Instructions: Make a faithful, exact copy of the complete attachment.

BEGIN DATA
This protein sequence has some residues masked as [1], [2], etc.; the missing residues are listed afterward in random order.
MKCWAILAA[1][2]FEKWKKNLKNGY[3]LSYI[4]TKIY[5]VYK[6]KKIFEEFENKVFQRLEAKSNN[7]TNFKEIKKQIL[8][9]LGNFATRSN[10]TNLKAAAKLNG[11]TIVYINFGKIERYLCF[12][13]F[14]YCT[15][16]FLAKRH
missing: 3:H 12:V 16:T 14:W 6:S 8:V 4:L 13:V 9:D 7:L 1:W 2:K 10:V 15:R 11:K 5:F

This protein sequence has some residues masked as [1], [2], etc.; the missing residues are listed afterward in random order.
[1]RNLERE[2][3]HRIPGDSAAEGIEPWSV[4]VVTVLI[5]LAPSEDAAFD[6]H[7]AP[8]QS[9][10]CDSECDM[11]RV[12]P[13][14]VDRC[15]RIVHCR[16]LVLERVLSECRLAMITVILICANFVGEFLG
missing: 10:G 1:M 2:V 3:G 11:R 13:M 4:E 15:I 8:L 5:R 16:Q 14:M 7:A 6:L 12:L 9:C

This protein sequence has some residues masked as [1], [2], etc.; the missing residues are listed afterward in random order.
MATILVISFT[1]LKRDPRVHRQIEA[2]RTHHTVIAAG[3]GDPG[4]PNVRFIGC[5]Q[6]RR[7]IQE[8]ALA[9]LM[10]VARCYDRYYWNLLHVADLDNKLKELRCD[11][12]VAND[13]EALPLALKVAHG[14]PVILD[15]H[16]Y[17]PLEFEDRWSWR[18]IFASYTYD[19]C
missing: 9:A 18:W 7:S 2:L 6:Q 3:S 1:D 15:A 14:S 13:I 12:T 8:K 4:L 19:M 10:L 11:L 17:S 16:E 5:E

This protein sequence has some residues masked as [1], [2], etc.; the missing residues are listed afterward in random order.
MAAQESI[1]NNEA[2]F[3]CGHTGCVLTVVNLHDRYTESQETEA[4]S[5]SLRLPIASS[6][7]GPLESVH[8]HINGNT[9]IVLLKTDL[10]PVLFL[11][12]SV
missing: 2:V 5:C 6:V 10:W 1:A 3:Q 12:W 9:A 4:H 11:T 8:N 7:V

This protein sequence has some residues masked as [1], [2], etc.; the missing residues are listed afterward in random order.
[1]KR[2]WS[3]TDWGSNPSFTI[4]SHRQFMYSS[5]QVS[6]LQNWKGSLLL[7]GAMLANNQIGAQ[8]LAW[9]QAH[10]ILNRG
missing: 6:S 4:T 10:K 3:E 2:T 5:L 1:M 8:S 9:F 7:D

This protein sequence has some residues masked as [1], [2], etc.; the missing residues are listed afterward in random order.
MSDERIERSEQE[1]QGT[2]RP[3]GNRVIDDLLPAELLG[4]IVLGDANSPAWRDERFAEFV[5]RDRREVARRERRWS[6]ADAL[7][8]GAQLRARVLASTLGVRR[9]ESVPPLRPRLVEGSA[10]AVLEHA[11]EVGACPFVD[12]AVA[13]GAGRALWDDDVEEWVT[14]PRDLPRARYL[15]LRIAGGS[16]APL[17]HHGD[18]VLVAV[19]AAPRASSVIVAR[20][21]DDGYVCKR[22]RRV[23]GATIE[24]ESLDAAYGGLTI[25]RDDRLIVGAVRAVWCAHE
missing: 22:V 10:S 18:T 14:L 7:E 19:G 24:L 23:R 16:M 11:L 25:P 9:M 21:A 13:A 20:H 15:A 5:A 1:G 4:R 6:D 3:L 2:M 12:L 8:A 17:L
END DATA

This protein sequence has some residues masked as [1], [2], etc.; the missing residues are listed afterward in random order.
MKCWAILAA[1][2]FEKWKKNLKNGY[3]LSYI[4]TKIY[5]VYK[6]KKIFEEFENKVFQRLEAKSNN[7]TNFKEIKKQIL[8][9]LGNFATRSN[10]TNLKAAAKLNG[11]TIVYINFGKIERYLCF[12][13]F[14]YCT[15][16]FLAKRH
missing: 3:H 12:V 16:T 14:W 6:S 8:V 4:L 13:V 9:D 7:L 1:W 2:K 10:V 15:R 11:K 5:F

This protein sequence has some residues masked as [1], [2], etc.; the missing residues are listed afterward in random order.
[1]RNLERE[2][3]HRIPGDSAAEGIEPWSV[4]VVTVLI[5]LAPSEDAAFD[6]H[7]AP[8]QS[9][10]CDSECDM[11]RV[12]P[13][14]VDRC[15]RIVHCR[16]LVLERVLSECRLAMITVILICANFVGEFLG
missing: 10:G 1:M 2:V 3:G 11:R 13:M 4:E 15:I 8:L 5:R 16:Q 14:M 7:A 6:L 12:L 9:C

This protein sequence has some residues masked as [1], [2], etc.; the missing residues are listed afterward in random order.
MATILVISFT[1]LKRDPRVHRQIEA[2]RTHHTVIAAG[3]GDPG[4]PNVRFIGC[5]Q[6]RR[7]IQE[8]ALA[9]LM[10]VARCYDRYYWNLLHVADLDNKLKELRCD[11][12]VAND[13]EALPLALKVAHG[14]PVILD[15]H[16]Y[17]PLEFEDRWSWR[18]IFASYTYD[19]C
missing: 9:A 18:W 7:S 2:L 6:Q 3:S 1:D 15:A 14:S 13:I 12:T 8:K 4:L 19:M 10:L 11:L 17:S 16:E 5:E

This protein sequence has some residues masked as [1], [2], etc.; the missing residues are listed afterward in random order.
MAAQESI[1]NNEA[2]F[3]CGHTGCVLTVVNLHDRYTESQETEA[4]S[5]SLRLPIASS[6][7]GPLESVH[8]HINGNT[9]IVLLKTDL[10]PVLFL[11][12]SV
missing: 2:V 5:C 6:V 10:W 1:A 3:Q 12:W 9:A 4:H 11:T 8:N 7:V

This protein sequence has some residues masked as [1], [2], etc.; the missing residues are listed afterward in random order.
[1]KR[2]WS[3]TDWGSNPSFTI[4]SHRQFMYSS[5]QVS[6]LQNWKGSLLL[7]GAMLANNQIGAQ[8]LAW[9]QAH[10]ILNRG
missing: 6:S 4:T 10:K 3:E 2:T 5:L 1:M 8:S 9:F 7:D

This protein sequence has some residues masked as [1], [2], etc.; the missing residues are listed afterward in random order.
MSDERIERSEQE[1]QGT[2]RP[3]GNRVIDDLLPAELLG[4]IVLGDANSPAWRDERFAEFV[5]RDRREVARRERRWS[6]ADAL[7][8]GAQLRARVLASTLGVRR[9]ESVPPLRPRLVEGSA[10]AVLEHA[11]EVGACPFVD[12]AVA[13]GAGRALWDDDVEEWVT[14]PRDLPRARYL[15]LRIAGGS[16]APL[17]HHGD[18]VLVAV[19]AAPRASSVIVAR[20][21]DDGYVCKR[22]RRV[23]GATIE[24]ESLDAAYGGLTI[25]RDDRLIVGAVRAVWCAHE
missing: 22:V 10:S 18:T 14:L 7:E 19:G 24:L 23:R 16:M 11:L 25:P 9:M 21:A 13:A 20:H 15:A 5:A 1:G 4:R 6:D 3:L 2:M 12:L 8:A 17:L